Held in The Hague, Critical Infrastructure Protection and Resilience Europe 2017 brought together several of the leading figures from the European and world critical infrastructure protection community to discuss some key challenges faced by agencies, operators and industry in ensuring that Critical National Infrastructure (CNI) is safeguarded. Immediately followed by the WannaCry ransomware cyber attack on many CNI sites worldwide, these discussions couldn’t have been more important.
Speaker after speaker emphasised the need for greater co-operation, dialogue and information sharing between all stakeholders, across sectors and across borders if we’re to successfully ensure security and resilience.
Conference chairman John Donlon QPM, who’s also chairman of the International Association of Critical Infrastructure Protection Professionals (IACIPP), explained: “CIPRE 2017 was a significant event where like-minded people had the opportunity to discuss areas of concern and take away new ideas and initiatives. I was truly impressed by the quality of the presenters, the broad range of topics addressed at the event and by the detailed discussions that took place.”
During CIPRE 2017 there were several excellent presentations by some distinguished and experienced individuals from across the whole range of infrastructure and information issues. There were speakers from Government and academia and operators articulating in great detail on both current and developing areas of activity, not only within Europe, but also on a global scale.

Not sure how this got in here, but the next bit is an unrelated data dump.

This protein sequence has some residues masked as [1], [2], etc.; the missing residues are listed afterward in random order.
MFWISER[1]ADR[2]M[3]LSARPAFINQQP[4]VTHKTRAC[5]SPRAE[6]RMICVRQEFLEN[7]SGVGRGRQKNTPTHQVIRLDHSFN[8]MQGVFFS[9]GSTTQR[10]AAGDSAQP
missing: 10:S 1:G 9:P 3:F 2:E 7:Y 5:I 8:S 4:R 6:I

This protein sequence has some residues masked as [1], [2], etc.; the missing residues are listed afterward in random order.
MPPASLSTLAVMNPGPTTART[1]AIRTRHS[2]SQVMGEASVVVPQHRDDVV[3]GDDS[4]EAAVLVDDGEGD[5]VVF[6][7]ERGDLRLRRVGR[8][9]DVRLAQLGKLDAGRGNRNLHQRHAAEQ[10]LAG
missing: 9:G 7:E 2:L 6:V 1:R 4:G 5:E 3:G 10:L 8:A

The EU Commission provided detail on new programmes of activity, clearly referencing European concerns around the escalation of cyber activity and the need to continue to build public-private sector partnerships.
Indeed, both of these areas were significant themes throughout a conference which covered a wide range of topics from hybrid warfare and prioritisation modelling through to regulations and standards and even the impact of cyber, social media and fake news on elections.
Recurring themes throughout the conference included the importance of trust and collaboration, the sharing of information and Best Practice across sectors and borders, the identification of single points of failure and interdependency, the need to understand the nature of vulnerabilities and prioritise activity, the speed of change within cyber activity, the need to learn from each other and ‘The Insider Threat’.
Finally, John Donlon QPM challenged delegates to join the IACIPP and begin sharing information via the Extranet (to be found at www.iacipp.net). Donlon also invited them to reconvene for Critical Infrastructure Protection and Resilience Europe in The Hague in 2018.